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In tech, most developers tend to think about a career progression as junior to senior, to lead, to architect and so on. To some extent, I think something is usually missing from that progression, technical proficiency. One can describe it as going from a consumer to a creator. Think of it like using something like React or Angular in the beginning, and then moving up that technology proficiency chain. From where you are just consuming that framework to where you end up creating a framework that is used by other developers, and they become your consumers.

To get to that point, you have to build up your skill-set, and you start with basic proficiency in your language of choice. From here, you work up to data structures and algorithms, and finally into design patterns. Design patterns are general, reusable solution to a commonly occurring problem within a given context in software design. They are reusable, extensible, and are of industry standards. In this article, I am going to go through five different design patterns that I believe every developer should learn.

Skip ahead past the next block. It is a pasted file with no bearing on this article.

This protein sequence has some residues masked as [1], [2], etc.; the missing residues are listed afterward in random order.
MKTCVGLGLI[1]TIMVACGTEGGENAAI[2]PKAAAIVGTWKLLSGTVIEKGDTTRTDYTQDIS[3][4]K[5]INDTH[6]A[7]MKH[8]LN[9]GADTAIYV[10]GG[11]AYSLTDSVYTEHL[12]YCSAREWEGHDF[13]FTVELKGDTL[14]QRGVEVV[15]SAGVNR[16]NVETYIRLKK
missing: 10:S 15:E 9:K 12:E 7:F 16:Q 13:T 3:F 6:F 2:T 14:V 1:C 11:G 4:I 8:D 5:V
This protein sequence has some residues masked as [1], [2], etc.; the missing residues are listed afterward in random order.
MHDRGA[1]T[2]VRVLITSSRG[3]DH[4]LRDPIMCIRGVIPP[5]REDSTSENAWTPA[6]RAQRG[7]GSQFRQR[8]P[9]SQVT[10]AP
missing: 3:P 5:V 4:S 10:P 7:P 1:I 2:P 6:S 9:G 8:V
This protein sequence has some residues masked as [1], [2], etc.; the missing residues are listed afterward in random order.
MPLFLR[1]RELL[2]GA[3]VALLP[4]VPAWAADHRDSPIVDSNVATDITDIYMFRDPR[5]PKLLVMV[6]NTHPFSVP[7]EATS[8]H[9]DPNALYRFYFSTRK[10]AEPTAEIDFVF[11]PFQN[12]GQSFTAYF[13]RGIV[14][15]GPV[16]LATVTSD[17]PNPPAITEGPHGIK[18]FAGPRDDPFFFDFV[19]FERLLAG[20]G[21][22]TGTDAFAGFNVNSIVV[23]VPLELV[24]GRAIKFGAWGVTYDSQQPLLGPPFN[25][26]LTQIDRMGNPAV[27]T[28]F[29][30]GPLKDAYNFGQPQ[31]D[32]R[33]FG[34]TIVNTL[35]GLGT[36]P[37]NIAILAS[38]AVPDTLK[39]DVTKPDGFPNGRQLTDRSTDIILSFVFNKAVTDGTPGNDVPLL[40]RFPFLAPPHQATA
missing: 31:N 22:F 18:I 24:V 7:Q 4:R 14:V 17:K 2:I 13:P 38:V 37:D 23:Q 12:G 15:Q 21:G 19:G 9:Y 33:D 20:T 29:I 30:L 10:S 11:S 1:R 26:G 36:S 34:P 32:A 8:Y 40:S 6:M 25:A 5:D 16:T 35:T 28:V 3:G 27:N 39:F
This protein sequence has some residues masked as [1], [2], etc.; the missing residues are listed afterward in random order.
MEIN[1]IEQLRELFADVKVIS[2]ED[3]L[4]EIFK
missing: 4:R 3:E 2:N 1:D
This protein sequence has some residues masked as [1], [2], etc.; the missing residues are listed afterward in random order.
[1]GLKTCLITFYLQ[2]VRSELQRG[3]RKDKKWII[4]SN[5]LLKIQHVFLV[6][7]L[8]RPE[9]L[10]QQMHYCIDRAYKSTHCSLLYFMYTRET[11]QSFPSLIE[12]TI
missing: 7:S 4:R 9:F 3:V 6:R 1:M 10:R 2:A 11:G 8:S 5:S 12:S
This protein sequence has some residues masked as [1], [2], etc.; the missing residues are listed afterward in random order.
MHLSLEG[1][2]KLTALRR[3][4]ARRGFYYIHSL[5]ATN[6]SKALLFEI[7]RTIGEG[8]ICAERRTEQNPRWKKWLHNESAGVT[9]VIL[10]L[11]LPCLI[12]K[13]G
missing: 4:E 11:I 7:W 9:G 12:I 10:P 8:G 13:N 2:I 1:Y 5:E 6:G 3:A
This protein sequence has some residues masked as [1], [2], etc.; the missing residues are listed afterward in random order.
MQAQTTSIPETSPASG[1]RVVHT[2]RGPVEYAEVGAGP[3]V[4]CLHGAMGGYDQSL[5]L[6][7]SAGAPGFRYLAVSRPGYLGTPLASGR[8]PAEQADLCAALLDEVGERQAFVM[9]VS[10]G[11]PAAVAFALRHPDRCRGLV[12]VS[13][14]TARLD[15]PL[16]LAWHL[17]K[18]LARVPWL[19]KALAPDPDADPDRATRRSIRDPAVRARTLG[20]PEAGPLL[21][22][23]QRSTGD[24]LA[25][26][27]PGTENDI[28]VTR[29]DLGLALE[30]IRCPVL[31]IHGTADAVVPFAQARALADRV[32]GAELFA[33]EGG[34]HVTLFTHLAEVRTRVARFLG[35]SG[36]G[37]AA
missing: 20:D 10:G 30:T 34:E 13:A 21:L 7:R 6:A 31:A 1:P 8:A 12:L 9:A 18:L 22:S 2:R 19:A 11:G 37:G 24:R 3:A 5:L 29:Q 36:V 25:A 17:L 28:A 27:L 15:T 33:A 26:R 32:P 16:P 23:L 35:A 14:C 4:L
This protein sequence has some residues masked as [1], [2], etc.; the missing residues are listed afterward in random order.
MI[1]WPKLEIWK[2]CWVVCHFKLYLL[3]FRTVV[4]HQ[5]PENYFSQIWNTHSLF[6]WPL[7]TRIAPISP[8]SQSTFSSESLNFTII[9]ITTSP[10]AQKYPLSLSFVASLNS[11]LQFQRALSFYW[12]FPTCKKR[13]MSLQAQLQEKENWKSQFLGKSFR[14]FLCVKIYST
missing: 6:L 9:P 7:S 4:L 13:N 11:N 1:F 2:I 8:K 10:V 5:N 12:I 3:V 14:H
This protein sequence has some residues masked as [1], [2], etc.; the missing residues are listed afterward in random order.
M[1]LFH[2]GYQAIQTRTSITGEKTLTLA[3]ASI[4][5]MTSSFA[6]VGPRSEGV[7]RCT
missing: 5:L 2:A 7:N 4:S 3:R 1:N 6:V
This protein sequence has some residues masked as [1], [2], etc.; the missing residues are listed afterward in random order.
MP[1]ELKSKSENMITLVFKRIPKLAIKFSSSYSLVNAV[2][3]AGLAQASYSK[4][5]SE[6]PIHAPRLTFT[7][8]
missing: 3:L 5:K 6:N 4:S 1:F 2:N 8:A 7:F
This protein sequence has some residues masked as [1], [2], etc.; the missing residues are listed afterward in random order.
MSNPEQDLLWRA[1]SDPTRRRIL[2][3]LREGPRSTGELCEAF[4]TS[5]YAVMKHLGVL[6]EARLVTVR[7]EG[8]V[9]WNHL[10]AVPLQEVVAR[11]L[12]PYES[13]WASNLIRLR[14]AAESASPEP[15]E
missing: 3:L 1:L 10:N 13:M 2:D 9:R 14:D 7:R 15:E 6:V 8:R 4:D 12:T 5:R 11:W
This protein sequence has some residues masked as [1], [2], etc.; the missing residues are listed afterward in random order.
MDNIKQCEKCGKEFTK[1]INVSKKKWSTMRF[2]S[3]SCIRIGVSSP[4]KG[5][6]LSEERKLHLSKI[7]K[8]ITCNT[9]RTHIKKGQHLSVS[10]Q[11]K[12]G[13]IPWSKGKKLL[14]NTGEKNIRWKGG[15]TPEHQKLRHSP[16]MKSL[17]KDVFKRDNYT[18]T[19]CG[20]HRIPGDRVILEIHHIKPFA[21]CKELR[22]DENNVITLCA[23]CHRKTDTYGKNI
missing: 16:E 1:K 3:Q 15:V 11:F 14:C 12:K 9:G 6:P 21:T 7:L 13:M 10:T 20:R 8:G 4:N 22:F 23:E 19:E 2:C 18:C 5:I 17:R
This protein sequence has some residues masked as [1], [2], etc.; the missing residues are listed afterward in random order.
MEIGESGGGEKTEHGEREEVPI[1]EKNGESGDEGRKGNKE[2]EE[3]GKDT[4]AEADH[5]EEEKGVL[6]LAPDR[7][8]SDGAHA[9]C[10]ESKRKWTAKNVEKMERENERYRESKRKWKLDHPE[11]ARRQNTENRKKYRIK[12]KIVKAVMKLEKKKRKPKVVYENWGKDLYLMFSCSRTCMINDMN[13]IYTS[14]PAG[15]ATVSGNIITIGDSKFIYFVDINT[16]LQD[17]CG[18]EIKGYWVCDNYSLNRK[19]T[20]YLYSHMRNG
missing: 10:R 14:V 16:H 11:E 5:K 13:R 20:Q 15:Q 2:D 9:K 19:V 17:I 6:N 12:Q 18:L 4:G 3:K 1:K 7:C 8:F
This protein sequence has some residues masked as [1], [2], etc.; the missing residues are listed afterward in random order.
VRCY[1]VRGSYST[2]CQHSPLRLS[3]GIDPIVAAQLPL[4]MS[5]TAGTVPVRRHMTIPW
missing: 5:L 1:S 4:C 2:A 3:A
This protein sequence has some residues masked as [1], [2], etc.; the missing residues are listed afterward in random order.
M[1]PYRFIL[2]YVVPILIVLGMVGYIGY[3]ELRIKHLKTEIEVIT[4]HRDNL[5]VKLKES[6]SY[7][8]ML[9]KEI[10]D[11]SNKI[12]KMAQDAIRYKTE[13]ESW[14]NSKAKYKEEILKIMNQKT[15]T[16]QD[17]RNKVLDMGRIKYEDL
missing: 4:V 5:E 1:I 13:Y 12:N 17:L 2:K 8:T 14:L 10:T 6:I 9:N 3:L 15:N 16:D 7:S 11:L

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Singleton Pattern

This pattern involves a single class which is responsible for the creation of an object while making sure that it is the only one created. This class provides a way to access it, which can be accessed directly without the need for instantiation of the class object. The most common reason for this is to control access to some shared resource.

As an example, the pattern may come in handy when doing things like a database driver. If you are over on the client, it comes in handy when you want to know the current state of the app that is in a Singleton. The advantage is that you can go and get to that data anytime that you want. The disadvantage is that once you have added that constraint, instead of everybody being able to go and access it directly, you have got narrow down to whomever the consumers are.